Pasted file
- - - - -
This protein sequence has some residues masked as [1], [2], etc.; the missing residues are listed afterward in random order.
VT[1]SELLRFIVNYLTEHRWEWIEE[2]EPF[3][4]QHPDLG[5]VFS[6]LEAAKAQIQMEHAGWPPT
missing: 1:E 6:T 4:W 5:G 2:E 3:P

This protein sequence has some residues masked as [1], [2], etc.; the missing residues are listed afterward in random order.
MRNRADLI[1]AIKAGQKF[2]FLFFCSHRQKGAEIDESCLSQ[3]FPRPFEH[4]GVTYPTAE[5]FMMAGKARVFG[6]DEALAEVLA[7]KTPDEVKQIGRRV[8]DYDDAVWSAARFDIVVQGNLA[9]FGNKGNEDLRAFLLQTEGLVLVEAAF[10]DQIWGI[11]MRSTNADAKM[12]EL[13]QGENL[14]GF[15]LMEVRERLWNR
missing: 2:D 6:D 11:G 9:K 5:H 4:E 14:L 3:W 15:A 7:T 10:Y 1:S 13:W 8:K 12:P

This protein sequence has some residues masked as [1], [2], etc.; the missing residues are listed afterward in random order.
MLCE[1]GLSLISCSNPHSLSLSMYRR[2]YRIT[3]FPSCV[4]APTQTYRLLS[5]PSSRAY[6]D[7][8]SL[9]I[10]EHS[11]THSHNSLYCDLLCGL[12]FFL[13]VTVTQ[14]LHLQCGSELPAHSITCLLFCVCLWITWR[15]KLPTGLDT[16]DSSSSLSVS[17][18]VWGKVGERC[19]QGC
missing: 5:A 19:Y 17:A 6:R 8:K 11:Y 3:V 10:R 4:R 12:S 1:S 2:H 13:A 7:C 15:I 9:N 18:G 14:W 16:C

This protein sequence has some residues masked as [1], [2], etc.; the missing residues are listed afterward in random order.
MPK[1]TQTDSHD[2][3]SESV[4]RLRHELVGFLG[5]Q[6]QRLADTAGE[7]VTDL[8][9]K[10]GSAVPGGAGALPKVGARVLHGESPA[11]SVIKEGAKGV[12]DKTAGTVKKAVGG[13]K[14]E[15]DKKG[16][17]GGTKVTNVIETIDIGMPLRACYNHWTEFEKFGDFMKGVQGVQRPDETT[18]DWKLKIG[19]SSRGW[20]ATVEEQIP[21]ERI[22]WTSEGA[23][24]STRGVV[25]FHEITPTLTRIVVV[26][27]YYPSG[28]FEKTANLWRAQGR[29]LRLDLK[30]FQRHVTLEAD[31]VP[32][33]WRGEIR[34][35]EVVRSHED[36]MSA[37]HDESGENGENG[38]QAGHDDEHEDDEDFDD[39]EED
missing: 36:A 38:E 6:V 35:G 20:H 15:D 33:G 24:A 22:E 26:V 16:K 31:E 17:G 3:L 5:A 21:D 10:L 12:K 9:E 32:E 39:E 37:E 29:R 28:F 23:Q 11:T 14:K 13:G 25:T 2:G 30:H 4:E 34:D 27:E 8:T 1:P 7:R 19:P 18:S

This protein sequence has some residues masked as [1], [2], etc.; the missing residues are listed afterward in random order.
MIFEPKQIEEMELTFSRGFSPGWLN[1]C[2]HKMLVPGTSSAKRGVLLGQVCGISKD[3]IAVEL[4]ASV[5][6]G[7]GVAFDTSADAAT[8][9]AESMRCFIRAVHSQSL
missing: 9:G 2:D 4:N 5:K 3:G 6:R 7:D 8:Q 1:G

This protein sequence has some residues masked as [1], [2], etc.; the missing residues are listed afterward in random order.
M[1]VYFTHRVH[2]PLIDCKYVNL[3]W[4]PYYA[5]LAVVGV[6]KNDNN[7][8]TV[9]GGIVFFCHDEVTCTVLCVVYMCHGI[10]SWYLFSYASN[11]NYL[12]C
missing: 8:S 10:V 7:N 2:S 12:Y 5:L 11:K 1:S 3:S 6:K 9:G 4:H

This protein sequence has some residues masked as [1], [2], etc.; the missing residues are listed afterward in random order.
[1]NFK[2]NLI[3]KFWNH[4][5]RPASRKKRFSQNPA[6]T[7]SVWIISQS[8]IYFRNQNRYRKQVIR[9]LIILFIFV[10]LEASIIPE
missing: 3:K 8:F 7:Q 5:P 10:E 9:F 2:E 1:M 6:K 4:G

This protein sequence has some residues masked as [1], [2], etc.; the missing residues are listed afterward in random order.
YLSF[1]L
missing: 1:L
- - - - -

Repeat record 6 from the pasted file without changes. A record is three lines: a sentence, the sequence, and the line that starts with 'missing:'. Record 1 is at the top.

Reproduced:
This protein sequence has some residues masked as [1], [2], etc.; the missing residues are listed afterward in random order.
M[1]VYFTHRVH[2]PLIDCKYVNL[3]W[4]PYYA[5]LAVVGV[6]KNDNN[7][8]TV[9]GGIVFFCHDEVTCTVLCVVYMCHGI[10]SWYLFSYASN[11]NYL[12]C
missing: 8:S 10:V 7:N 2:S 12:Y 5:L 11:K 1:S 3:S 6:K 9:G 4:H